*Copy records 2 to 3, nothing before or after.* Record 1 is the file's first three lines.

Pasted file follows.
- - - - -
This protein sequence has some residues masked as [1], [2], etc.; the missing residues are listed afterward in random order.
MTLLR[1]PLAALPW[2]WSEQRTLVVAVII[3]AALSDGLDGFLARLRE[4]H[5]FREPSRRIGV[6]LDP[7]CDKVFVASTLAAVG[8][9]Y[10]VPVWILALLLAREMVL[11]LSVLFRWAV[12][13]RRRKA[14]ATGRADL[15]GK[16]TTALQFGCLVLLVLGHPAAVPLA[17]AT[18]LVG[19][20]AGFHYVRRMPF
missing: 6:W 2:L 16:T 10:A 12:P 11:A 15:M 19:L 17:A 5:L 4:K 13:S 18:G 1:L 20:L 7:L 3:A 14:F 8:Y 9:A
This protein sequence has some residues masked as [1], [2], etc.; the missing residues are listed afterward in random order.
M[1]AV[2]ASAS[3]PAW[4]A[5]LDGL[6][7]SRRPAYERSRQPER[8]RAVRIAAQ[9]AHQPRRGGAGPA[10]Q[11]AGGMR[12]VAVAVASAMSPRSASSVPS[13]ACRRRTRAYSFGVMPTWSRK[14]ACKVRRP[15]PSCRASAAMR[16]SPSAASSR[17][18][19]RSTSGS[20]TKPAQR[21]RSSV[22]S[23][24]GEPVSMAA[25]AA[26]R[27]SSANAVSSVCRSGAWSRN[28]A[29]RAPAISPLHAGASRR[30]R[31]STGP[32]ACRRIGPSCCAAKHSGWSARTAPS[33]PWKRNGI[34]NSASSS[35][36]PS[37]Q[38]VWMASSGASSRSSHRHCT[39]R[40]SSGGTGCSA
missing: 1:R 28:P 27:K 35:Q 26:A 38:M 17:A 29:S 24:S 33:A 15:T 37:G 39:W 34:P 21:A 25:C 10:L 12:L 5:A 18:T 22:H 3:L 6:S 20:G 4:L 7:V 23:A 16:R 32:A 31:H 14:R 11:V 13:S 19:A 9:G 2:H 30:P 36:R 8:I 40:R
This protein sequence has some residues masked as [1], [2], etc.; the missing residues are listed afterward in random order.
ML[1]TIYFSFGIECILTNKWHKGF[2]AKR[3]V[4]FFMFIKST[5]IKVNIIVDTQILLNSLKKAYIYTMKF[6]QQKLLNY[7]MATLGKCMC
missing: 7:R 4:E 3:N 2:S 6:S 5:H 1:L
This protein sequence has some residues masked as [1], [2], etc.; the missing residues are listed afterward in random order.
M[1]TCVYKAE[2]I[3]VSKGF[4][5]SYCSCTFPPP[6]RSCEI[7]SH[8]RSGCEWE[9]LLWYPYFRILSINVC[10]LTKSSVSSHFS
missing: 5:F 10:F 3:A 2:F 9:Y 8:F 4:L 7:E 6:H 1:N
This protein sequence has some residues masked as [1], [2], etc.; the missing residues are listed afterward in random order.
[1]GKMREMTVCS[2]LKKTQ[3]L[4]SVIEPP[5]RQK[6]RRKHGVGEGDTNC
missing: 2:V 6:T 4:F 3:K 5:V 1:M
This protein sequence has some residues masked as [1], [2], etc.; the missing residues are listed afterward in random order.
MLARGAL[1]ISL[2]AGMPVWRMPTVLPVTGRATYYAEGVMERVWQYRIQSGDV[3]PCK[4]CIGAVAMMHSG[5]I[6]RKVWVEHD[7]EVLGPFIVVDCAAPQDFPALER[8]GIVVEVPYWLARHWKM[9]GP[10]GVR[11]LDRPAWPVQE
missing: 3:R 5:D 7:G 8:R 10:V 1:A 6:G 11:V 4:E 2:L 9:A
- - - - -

This protein sequence has some residues masked as [1], [2], etc.; the missing residues are listed afterward in random order.
M[1]AV[2]ASAS[3]PAW[4]A[5]LDGL[6][7]SRRPAYERSRQPER[8]RAVRIAAQ[9]AHQPRRGGAGPA[10]Q[11]AGGMR[12]VAVAVASAMSPRSASSVPS[13]ACRRRTRAYSFGVMPTWSRK[14]ACKVRRP[15]PSCRASAAMR[16]SPSAASSR[17][18][19]RSTSGS[20]TKPAQR[21]RSSV[22]S[23][24]GEPVSMAA[25]AA[26]R[27]SSANAVSSVCRSGAWSRN[28]A[29]RAPAISPLHAGASRR[30]R[31]STGP[32]ACRRIGPSCCAAKHSGWSARTAPS[33]PWKRNGI[34]NSASSS[35][36]PS[37]Q[38]VWMASSGASSRSSHRHCT[39]R[40]SSGGTGCSA
missing: 1:R 28:P 27:K 35:Q 26:A 38:M 17:A 29:S 24:S 33:A 15:T 37:G 39:W 34:P 21:A 25:C 10:L 12:L 5:A 18:T 22:H 3:L 6:S 20:G 4:L 7:V 23:A 16:R 32:A 31:H 14:R 11:V 13:S 19:A 9:G 2:H 30:P 36:R 8:I 40:R
This protein sequence has some residues masked as [1], [2], etc.; the missing residues are listed afterward in random order.
ML[1]TIYFSFGIECILTNKWHKGF[2]AKR[3]V[4]FFMFIKST[5]IKVNIIVDTQILLNSLKKAYIYTMKF[6]QQKLLNY[7]MATLGKCMC
missing: 7:R 4:E 3:N 2:S 6:S 5:H 1:L